Know your own mind

How does your brain feel?

No, really. It’s a serious question.

It is also one we naturally shy away from in the workplace. Possibly even one that you are shying away from as you are reading this post. What on earth does it matter how my brain feels? I have five meetings to go to, my Manager is screaming for a product release and my children aren’t talking to me. I’m far too busy to listen to my feelings.

OK. I’m not into touchy-feely stuff either. So, maybe I’ll change the question.

How self aware are you? How aware are you of your own brain?

Your “Director”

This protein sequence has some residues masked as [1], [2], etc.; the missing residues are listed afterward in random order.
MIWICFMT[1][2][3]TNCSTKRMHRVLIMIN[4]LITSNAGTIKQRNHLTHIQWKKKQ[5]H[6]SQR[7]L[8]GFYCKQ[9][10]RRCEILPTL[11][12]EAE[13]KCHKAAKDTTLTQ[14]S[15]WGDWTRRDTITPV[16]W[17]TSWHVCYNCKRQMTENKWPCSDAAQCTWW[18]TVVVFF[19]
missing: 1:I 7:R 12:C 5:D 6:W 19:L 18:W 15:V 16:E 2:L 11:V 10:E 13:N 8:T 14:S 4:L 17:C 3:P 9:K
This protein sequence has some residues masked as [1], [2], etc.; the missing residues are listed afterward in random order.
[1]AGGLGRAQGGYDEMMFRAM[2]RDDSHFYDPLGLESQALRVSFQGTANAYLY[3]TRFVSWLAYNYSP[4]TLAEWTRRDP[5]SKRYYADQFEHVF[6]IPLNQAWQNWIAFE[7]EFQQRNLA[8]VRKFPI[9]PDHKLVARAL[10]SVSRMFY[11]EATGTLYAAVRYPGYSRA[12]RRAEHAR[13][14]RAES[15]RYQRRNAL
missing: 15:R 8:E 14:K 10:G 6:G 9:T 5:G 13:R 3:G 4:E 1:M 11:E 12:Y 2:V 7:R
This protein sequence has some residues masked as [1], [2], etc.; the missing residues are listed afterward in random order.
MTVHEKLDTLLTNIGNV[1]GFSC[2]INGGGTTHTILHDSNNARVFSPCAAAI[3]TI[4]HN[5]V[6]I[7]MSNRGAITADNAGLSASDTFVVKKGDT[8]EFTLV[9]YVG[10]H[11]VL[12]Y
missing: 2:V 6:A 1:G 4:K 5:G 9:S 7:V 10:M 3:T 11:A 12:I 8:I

You hear that little voice that is assessing this situation, that little gargoyle who sits on your shoulder and watches the play of your life from the outside? That is your conscious self. The one that is also thinking of those five meetings that you need to go to and the one reminding you to answer the Manager’s email request. He or she is the star of the new book by consultant, come leadership coach, come neuroscientist botherer David Rock “Your Brain at work; strategies for overcoming distraction, regaining focus and working smarter all day long” . This was the topic for our Tech Talk recently and I thought I should look into it. David refers to your conscious self as your “Director”. Developing a strong Director is the key to working with your brain to succeed in everyday life.